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The spinning reel, as we know it today, was primarily developed in Europe during the middle of the 20th century. While there have been a handful of American designed and manufactured spinning reels, most have been relegated to history, musty basements and yard sales. One line of American spinning reels, however, has stood the test of time and still has a die-hard following today---the "American Classic" Penn Spinfishers.

     If we roll the clock back about a hundred years or so, there were very few surf fishermen, and most used no reels at all. Before the invention of the automobile, one had to live fairly close to the shore to engage in fishing. Folks who lived more than a few miles from the shoreline didn't have much of an opportunity to fish, except on their vacations. You had two ways to reach the shoreline if you live away from the coast-horseback or horse-drawn vehicle, or by railroad. While outfits such as the New Haven and Long Island Railroads did run "Fisherman's Special" trains, this wasn't something the average workingman could often treat himself to. Also, leisure time wasn't what it was today. So, fishing from the surf wasn't widespread. Those who could fish did so to put food on the table, or to take fish to market. The method most anglers used was the "heave and haul" handline. Reels were used only by the relatively affluent, the gentlemen who belonged to the various "bass clubs", in places like Cuttyhunk, Martha's Vineyard and Montauk. Most of these reels were very primitive, and all were what we would call "conventional" reels today. Most lacked a star drag. You put the brakes on a fish by a piece of leather attached to the reel's frame-this was called a "thumb stall". Many reels were also "direct drive", which meant that they lacked the anti-reverse devices we have on today's reels, and the spool turned directly off the handle-one turn of the spool for one turn of the handle. By the 1920s and 1930s, geared reels equipped with anti-reverse and star drags were becoming common. Some of the better-known names were Von Hoffe, Shakespeare and Penn.

     Most reel historians feel that the grandfather of all of the later spinning reels was the Luxor, made by a French company, Pezon et Michel. It was developed in the 1930s and made its way to the US in the post-war period---usually in the hands of servicemen returning from overseas. These were heavy-duty reels with a strong gear train. While they never sold here in the numbers that Mitchell and some others racked up, they developed an almost cult-like following among the hardest of the hard cores, the New Yorkers who fished the rough waters around Montauk Point on Long Island. Even into the 1990s, the standard outfit of the Montauk Regular was an 11 foot yellow Lamiglas surf rod with a Luxor (or as later models were labeled, the Crack) 300 taped to the reel butt. In fact, the modern Van Staal shares the same internal design. For all the precision machining that goes into them, and the better metals used in their manufacture, the Van Staal is nothing more than a modernized Luxor.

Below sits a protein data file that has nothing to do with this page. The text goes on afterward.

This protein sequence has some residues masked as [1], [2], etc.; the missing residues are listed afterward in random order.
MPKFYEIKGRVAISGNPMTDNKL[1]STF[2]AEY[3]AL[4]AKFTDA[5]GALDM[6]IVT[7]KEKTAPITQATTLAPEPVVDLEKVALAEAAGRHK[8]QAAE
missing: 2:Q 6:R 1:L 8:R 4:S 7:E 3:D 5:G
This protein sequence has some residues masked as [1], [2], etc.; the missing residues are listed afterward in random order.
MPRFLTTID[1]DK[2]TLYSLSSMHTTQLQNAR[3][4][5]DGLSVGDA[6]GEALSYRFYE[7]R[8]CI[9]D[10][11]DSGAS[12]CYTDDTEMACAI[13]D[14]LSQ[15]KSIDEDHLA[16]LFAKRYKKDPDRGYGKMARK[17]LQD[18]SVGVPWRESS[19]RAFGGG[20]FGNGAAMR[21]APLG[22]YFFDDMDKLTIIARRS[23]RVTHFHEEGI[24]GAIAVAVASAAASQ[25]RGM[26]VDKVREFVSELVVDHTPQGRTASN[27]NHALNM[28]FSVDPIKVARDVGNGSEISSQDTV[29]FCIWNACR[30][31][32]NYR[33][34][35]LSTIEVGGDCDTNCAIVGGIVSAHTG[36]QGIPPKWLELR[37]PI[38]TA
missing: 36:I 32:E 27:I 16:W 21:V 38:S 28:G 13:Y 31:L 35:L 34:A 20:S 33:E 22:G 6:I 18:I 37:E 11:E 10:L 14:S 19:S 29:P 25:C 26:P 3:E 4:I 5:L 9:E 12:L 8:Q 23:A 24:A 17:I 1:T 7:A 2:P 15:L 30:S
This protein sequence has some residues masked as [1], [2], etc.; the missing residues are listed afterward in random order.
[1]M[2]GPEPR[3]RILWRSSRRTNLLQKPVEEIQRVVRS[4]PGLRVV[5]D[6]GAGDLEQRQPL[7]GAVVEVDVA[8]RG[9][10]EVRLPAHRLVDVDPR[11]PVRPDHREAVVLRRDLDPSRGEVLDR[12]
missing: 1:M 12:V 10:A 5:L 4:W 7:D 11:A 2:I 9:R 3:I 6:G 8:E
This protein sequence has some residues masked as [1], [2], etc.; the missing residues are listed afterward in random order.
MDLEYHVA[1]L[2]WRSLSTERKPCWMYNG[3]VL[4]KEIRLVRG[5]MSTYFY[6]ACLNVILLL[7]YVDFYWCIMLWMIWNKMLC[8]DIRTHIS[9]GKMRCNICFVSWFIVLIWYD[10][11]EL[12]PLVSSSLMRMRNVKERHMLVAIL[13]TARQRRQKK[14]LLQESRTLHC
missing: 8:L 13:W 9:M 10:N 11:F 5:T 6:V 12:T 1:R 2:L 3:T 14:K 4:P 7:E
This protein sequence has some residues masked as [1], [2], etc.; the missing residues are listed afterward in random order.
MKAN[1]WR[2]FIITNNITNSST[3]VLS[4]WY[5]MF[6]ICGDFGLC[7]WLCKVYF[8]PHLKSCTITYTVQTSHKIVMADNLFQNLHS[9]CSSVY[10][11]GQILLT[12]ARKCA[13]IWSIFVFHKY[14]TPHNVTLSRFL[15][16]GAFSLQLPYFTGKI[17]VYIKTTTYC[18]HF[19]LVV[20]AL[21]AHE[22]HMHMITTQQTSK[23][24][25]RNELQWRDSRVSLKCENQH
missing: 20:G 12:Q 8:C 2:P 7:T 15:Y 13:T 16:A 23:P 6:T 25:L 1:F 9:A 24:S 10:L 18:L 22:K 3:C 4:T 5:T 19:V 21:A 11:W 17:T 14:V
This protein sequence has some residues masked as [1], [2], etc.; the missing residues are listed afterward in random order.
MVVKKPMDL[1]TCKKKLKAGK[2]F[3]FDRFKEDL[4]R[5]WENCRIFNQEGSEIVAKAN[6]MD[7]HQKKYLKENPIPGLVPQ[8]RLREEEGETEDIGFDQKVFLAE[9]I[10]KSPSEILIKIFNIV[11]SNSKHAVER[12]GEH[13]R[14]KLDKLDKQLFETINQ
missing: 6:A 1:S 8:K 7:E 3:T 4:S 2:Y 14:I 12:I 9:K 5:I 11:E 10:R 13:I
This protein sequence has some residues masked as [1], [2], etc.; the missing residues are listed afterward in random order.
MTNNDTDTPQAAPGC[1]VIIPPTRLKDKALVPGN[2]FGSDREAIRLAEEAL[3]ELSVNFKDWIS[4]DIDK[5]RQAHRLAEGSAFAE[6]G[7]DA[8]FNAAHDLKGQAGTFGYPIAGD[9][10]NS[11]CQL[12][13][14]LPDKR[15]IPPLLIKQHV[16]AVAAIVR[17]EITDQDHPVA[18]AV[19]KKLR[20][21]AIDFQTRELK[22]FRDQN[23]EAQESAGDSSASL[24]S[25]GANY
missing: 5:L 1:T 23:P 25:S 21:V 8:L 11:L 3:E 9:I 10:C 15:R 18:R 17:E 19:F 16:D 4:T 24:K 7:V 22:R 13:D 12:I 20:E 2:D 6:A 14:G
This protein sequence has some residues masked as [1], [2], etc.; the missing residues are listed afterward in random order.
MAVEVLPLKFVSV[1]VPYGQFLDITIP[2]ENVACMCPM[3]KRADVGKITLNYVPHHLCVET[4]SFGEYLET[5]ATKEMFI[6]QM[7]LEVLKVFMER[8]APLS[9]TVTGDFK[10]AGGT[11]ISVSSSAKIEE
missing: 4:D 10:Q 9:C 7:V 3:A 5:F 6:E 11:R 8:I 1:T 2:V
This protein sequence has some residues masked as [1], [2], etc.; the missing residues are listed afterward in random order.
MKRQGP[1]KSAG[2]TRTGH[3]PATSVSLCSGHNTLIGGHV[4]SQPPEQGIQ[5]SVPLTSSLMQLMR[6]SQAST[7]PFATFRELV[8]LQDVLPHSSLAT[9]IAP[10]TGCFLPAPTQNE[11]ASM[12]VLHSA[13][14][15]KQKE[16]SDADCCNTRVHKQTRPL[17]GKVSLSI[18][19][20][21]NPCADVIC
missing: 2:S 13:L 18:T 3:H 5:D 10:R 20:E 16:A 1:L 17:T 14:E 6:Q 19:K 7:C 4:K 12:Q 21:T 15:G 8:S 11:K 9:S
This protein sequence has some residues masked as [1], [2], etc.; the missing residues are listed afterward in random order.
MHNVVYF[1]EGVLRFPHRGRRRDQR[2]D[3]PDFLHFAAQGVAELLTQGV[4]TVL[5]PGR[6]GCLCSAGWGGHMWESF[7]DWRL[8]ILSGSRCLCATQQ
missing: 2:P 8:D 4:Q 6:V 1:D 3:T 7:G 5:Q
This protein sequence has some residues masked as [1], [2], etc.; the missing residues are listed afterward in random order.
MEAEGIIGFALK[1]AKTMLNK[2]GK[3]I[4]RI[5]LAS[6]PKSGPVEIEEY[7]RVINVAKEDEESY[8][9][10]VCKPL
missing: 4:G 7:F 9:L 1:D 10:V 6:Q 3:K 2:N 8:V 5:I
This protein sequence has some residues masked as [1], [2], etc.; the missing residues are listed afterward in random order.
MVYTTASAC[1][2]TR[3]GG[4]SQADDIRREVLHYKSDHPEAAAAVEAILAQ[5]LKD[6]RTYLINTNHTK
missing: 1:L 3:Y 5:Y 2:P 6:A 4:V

The most successful of the European imports-as all of the first spinning reels were-was the Mitchell line of reels. They were imported into the US by Garcia, and they sold a ton of them. Many feel that the mid-sized Mitchell 300 is the single best-selling fishing reel ever, even topping the Zebco 202 in numbers sold over the years. The size used most often in the surf was the model 302. It was a well made, durable reel, and many youngsters who started fishing in the 40s, 50s and early 60s under the watchful eyes of their dads caught their first striper and bluefish on a Mitchell 302 (yours truly included). Other European reels, like the Alcedo, Ru Mer, Dolfino and others, never came close in sales to Mitchell.

     Spinning reels were a tough sell to the old guard, the guys who'd been plying the surf with Penn Squidders and Surfmasters since the 1930s. They hooted at these "toys" and the "pilgrims" who used them. The term "coffee grinder" was thrown around frequently. However, to people just moving into fishing, they were a Godsend. It shortened the learning curve to one or two sessions. In the post-war era, many people discovered surf fishing, and there's no doubt that many would probably not have stuck with it if they had to suffer through educating their thumbs to fish conventional reels. Every man---and quite a few women-became competent casters overnight, rather than over a few months of cursing and picking out backlashes. Clearly, the spinning reel was here to stay.

     Some American companies did beat Penn to the punch in introducing home-grown spinning reels. One of the better made early American line of reels was made by the Langley Reel Company of San Diego. Another company that got in on the ground floor was Pflueger. Other American companies, like Shakespeare, imported some European models and re-badged them under their name. However, these reels never made it big as commercial successes. Mitchell still ruled the roost, and it was left to Penn to carry the American flag into the spinning reel wars.